Last post on Sep 02, 2012 at 5:55 AM
You are in the Toyota Camry
What is this discussion about?
Toyota Camry, Toyota Camry Solara, Oil, Sedan
Mar 07, 2007 (11:31 pm)
Have a 2004 Camry LE with I4. Wonderful car. Manual clearly states 5W30 oil should be used, as does oil filler cap on top of engine. Yet several local Toyota dealers use only 10W30. So also many independents. That way they don't have to keep multiple barrels in the shop. Called several dealers before I finally found two who use 5W30.
Is the difference so minor as to be insignificant? Will there be a difference in mpg? Can the slightly heavier oil actually be better for the engine in the hot southwest climate?
#286 of 678 Re: Differing oil weights [metalibrarian]
Mar 08, 2007 (3:51 am)
The oil is 30 weight when warm, so both of those oils are equivalent. The 5W would be thinner in the winter when the engine is cold. If you don't get any freezing temperatures and/or the car is garaged, I personally wouldn't think twice about using 10w over 5w.
Here in NC, the winters are mild and my vehicles are all garaged where even in my detached garage without the heat turned on it is no less than 50 degrees inside the garage in the winter, so I actually use 10w30 in one of my cars over the 5w30 that is called for. That's because another vehicle I have runs 10w30 so thats just one less type of oil I store.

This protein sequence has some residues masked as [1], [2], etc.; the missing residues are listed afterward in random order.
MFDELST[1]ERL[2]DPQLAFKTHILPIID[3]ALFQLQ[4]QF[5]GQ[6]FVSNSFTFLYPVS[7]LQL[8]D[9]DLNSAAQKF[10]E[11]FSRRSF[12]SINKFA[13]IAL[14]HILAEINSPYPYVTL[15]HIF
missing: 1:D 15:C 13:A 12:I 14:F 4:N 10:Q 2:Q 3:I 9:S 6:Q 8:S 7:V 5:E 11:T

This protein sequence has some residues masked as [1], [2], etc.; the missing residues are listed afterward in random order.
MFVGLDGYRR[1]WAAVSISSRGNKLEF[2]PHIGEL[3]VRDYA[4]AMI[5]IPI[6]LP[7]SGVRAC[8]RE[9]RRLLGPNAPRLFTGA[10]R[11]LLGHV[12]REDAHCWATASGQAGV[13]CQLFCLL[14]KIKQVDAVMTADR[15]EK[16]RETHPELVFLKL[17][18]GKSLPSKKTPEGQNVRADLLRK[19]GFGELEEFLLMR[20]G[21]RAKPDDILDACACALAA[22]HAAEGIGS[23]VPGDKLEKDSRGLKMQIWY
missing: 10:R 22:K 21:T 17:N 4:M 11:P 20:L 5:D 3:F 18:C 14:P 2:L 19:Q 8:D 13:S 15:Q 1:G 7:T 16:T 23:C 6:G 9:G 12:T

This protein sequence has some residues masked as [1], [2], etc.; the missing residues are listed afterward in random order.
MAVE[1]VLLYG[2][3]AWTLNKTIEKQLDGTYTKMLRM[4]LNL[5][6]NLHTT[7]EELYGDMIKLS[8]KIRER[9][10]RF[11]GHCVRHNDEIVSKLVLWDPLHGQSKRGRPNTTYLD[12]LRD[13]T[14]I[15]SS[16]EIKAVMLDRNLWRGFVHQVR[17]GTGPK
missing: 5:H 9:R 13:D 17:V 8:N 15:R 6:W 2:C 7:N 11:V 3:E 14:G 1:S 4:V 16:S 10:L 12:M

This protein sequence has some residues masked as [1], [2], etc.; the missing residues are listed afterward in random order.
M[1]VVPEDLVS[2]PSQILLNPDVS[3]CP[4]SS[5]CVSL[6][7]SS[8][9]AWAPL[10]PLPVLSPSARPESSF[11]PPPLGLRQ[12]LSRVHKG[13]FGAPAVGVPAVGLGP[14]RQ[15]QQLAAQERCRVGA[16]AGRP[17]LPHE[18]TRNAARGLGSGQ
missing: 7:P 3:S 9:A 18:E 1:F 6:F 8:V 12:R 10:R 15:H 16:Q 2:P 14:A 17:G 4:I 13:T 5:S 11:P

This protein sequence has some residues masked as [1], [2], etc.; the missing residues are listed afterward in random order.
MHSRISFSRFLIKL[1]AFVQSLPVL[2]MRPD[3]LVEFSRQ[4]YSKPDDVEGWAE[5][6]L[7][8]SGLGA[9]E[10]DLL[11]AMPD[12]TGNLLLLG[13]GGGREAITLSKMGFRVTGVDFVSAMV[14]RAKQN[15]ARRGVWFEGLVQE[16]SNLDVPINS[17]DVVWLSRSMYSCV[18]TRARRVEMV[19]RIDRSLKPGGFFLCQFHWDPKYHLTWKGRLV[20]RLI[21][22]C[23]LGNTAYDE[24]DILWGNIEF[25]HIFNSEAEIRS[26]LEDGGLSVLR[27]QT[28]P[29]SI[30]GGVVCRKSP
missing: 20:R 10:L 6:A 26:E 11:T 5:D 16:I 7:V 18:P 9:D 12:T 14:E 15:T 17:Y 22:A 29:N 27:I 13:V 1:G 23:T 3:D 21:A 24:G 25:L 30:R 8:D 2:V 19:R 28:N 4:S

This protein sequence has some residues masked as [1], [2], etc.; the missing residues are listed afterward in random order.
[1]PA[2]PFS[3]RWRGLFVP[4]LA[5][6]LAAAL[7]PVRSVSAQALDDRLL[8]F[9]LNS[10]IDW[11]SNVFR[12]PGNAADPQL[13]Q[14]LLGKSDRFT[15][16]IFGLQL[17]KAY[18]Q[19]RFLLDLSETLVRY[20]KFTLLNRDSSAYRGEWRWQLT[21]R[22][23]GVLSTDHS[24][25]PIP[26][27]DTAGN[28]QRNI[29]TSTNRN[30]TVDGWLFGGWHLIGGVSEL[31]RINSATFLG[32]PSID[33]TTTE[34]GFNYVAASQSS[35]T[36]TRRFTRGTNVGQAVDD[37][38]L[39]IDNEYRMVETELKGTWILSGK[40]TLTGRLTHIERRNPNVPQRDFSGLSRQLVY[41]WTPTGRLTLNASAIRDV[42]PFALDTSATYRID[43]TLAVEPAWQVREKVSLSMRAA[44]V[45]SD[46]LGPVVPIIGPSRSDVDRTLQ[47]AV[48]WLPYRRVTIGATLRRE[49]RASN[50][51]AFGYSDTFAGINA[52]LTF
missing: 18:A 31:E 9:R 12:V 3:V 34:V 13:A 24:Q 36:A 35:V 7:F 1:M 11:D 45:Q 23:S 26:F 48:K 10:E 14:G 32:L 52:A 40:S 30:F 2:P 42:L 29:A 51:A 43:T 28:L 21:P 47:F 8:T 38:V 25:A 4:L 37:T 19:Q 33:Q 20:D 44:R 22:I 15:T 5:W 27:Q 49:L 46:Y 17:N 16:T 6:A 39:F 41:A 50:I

The worst problem you'd have is harder starting (slower turning over) if it was cold.
#287 of 678 Re: Differing oil weights [metalibrarian]
Mar 08, 2007 (8:50 am)
If you live in the hot southwest, 10W-30 will do no harm over the long term, I would think, but personally I'd rather go with what the manufacturer recommends. After all, their engineers who designed the car know more than any dealer.
Mar 08, 2007 (9:08 am)
The glovebox owners manual may give more than one oil being acceptable. In my GM car (not a Toyota so this doesn't apply to yours) the manual says 5-30 if temperature will not go above 60 F. during the oil's life. If it's not going below zero then 10-30 is preferred. A default statement on the fill cap says 10-30 and it's in the manual. This implies the 30W in 5-30W is different than the 30W properties in 10-30W. That would match with my knowledge of oils.